High Stakes in Mysteries

I’m reading Revising Your Novel by Janice Hardy and here’s a bit from the book that made me laugh. It’s from a section dealing with how to fix scenes where stakes might be too high, or not high enough.

“If the protagonist walked away, what would change? This can help spot stakes that seem high, but aren’t really. For example, ‘they could die’ should be the highest stake of all, but if the protagonist walks away she’ll live. Problem solved. Sure, others might die, but do readers really care about a faceless mass of unnamed people? Nah.”

That made me think about something similar, one of the biggest issues for me in reading (and writing) a mystery series.

Those ending scenes when everything’s about to be wrapped up, all will be disclosed, and there will be the final life-or-death battle between the good guy and the bad guy. Yes there are authors out there that kill off the protagonist of a series, but that’s rare. So is there any reader out there who thinks the protagonist might actually die in those scenes? Most commonly, no.

So then how high are the stakes, really? If you know the main character is going to survive, then there isn’t any reason to have that whole final scene. When I’m reading a mystery series and get to that part, to be honest, I skip it and go the ending where all the threads get explained. And even as I write one of those scenes, in the back of my mind I’m thinking ‘how many are going to skip this?’.

What makes those final high stakes scenes work for me as a reader, and that I need to remember as a writer, is to place the risk elsewhere. Since I know the protagonist is going to survive, then what keeps me reading is if the author has taken the one thing that is most important to the protagonist, and put that at risk.

If that character cares deeply about something, and that could be taken away, then I’m going to be hooked as a reader and race through the tense scenes. Think about it. An author may not kill off the protagonist, but it’s way easier to remove something the character cares about. Secondary characters can be mourned and then replaced, right?

I want the risk, the scene that keeps my heart racing, to be something where I don’t know what the author is going to do. Something where I don’t sit back and scoff and say, ‘go ahead and pull the trigger; you’re not going to kill off the main guy in your series’.

As an additional thought, that type of scene might work just fine in a stand-alone mystery (since there’s no series, the protagonist might not make it) or in the first or second books. Mainly because you don’t know if the author is going to stick around and make a series or not. But after the third book, when a series is here to stay, that final scene stops working for me.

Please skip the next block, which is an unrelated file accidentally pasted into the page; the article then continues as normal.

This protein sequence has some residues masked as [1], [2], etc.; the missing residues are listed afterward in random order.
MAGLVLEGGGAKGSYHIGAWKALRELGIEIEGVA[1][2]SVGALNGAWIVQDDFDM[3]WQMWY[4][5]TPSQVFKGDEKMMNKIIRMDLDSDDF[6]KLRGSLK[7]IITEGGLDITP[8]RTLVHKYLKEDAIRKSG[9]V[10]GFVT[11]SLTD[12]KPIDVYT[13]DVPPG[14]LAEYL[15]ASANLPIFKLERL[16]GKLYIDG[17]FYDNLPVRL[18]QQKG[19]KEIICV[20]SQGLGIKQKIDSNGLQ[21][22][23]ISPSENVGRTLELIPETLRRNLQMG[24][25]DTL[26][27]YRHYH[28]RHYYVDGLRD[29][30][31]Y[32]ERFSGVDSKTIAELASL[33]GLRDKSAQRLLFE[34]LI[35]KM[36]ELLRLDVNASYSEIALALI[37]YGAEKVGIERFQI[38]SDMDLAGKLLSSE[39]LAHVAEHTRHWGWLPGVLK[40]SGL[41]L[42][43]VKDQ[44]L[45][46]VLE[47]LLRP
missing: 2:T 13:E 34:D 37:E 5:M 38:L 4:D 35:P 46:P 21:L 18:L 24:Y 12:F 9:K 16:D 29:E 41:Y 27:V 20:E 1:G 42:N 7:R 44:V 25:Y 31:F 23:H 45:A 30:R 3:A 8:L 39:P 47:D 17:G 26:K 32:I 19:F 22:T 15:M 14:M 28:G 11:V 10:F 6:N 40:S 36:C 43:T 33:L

And I stop reading them.

There are some cases where I stop with the whole series. My husband and I used to be big fans of John Sandford. But after twenty-some books they all sound alike. The protagonist wanders around and asks questions, the answers lead up to the final life-or-death scene, and the protagonist survives. The books are so boring now I can’t even go back and re-read them.

And after this, I go back and re-read the endings of my books and squirm a bit. In my defense, it’s the first few so the series isn’t in concrete yet. Which means…who knows what’s going to happen in the next one?

(Ha! Aren’t I tricky, sneaking in a blatant teaser?)

4 thoughts on “High Stakes in Mysteries

  1. I’ve been turning this over in my mind a lot, thinking about the books I’ve read and what compels me to turn the page then pick up the next book in the series. I should admit, right off the bat, that mortal danger is not a big draw for me — I want to know my favorite characters will live … it’s what they end up having to live WITH after all is said and done that keeps me turning the page. I can’t recall if it’s Dwight Swain or Jack Bickham (or both!!) who talk about conflict as being, not specifically action, but something the character wants. How much they want it (in other words, how much it impacts their life) determines how high the stakes are. Whether or not you get to eat a whole chocolate cake is small stakes. Whether or not you get an award for making the best chocolate cake and therefore gain a reputation that will bring you customers so you can provide for your family is high stakes — higher if there are additional things to lose like your home, car, respect, etc. When an author can make me see how important the goals of the characters are to them, I will pick up the next book and the story will seem fresh — even if everyone lives!


    • You hit the nail on the head, as always – I want to know what the character has to live with. That’s it exactly. I kind of want to go back and rewrite earlier books!


      • You don’t need to — you (also) nailed it! I think when you immerse yourself in stories as you have done all your life, a lot of those things become as instinctive as breathing — you “do” them and you don’t even think about it because it simply feels right. The only time you’d need to pull out the analytical tools is when you’ve written something that isn’t sitting right, or isn’t quite satisfying. The tools help you more easily identify what needs to be addressed.


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